Leveraging gravitational complexity for better orbits
By James D. Thorne|December 2022
The Astrodynamics Technical Committee advances the science of trajectory determination, prediction and adjustment as well as spacecraft navigation and attitude determination.
Observations by Johannes Kepler 400 years ago showed that the orbit of Mars is not exactly circular, as was widely assumed, but elliptical. Later, Isaac Newton used his law of gravity to prove that all repeating orbits must be ellipses, but in nature, this is a mathematical abstraction. This realization provides opportunities for mission planners.
A case in point is the James Webb Space Telescope. In January, a final post-launch correction burn sent Webb into a halo orbit, meaning an elliptical one, around the second Lagrange Point, L2, a gravitational equilibrium point created by the gravity of the sun and Earth. Here, the telescope can orbit with little expenditure of propellant, its cold-side optics aimed away from the sun to deliver what should be many years of observations.
From an astrodynamics perspective, a major challenge was getting Webb into this final orbit without overshooting L2. A braking maneuver was not an option, because that would have required imparting force opposite to the direction of its motion away from the sun, an impossibility given that the telescope’s thrusters had to be located on the sunward side to avoid interfering with its supercooled instruments. The solution to this conundrum was to launch Webb with slightly less velocity than was needed to reach L2. Three burns were conducted, including the final one in January, to gradually increase its speed by just the required amount. This was accomplished so efficiently that the remaining fuel budget should extend the mission for many years beyond its five-year design life.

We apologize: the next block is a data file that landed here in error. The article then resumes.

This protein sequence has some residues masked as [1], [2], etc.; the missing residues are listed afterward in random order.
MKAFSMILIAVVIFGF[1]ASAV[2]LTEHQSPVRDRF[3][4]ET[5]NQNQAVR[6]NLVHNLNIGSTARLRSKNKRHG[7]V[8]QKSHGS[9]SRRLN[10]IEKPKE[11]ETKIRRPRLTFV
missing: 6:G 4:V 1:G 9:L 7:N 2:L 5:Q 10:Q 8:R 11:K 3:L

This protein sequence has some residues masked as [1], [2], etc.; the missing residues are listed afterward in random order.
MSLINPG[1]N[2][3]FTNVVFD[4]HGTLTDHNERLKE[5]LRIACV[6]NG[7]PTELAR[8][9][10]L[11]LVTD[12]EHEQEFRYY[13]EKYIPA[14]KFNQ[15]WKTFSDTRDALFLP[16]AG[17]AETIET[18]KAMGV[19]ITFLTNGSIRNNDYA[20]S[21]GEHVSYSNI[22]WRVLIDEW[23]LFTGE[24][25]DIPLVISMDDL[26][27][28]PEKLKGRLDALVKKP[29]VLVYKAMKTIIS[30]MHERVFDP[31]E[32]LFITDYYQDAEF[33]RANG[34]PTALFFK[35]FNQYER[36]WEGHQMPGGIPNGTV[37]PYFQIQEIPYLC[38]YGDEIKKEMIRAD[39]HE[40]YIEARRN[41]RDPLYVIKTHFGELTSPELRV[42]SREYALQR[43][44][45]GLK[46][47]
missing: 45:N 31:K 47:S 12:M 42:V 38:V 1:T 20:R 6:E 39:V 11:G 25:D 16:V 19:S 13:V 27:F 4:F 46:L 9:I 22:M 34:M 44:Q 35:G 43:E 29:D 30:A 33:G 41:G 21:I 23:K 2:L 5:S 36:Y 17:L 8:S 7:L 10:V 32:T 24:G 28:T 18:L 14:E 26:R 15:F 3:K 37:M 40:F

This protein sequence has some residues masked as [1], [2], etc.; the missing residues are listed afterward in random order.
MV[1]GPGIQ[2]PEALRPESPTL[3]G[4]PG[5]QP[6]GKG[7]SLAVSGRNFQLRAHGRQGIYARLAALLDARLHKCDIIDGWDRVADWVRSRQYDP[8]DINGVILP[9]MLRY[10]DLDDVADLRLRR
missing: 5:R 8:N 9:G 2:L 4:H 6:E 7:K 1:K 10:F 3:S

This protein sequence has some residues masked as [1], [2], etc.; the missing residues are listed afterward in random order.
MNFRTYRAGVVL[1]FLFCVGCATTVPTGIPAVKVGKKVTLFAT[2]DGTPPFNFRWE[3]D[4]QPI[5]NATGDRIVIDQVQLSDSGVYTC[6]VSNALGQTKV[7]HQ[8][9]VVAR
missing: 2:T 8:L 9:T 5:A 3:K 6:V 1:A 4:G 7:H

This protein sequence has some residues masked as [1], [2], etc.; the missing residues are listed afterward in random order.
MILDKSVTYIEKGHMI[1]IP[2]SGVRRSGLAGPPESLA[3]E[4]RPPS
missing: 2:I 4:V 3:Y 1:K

Another useful gravitational complexity comes from the nonspherical shape of Earth and the consequent irregularities of the geopotential field. When SpaceX Starlink satellites are first deployed, mission planners use Earth’s natural gravitational perturbations to change their ascending nodes with no direct fuel cost. To spread 60 Starlink satellites into three orbital planes, the altitudes of a group of 20 satellites are raised by electric propulsion. The satellites in this group drift relative to the others for about a month to reach the desired difference in ascending node. The process is then repeated with two more to achieve an orbital plane spacing of roughly 20 degrees for each group. As of October, SpaceX was up to 3,133 working Starlinks, according to Jonathan’s Space Report, on its way to building a final constellation of about 12,000 satellites.
NASA’s Cislunar Autonomous Positioning System Technology Operations and Navigation Experiment provides another striking example of complex mission design. In November, CAPSTONE arrived at its near- rectilinear halo orbit, or NRHO, according to Advanced Space of Colorado, NASA’s mission partner for CAPSTONE. With the cubesat experiment, NASA plans to learn how to operate in this orbit before the lunar Gateway space station is sent there. The NRHO has many advantages. The path is so eccentric that CAPSTONE, and later Gateway, will pass well into the region where Earth’s gravity has significant effects. This means that a spacecraft bound for the Gateway will have low acceleration requirements. Also, the orbit affords constant line of sight to Earth for communications. The astrodynamicists who designed CAPSTONE’s trajectory made clever use of a ballistic lunar transfer orbit with very low fuel requirements. The CAPSTONE team endured a scare in September, when during one of the trajectory maneuvers toward NRHO, the satellite began to spin, and an “operational emergency” was declared. Three-axis control was regained in October, Advanced Space and NASA said. A valve malfunction is the suspected cause of the spinning.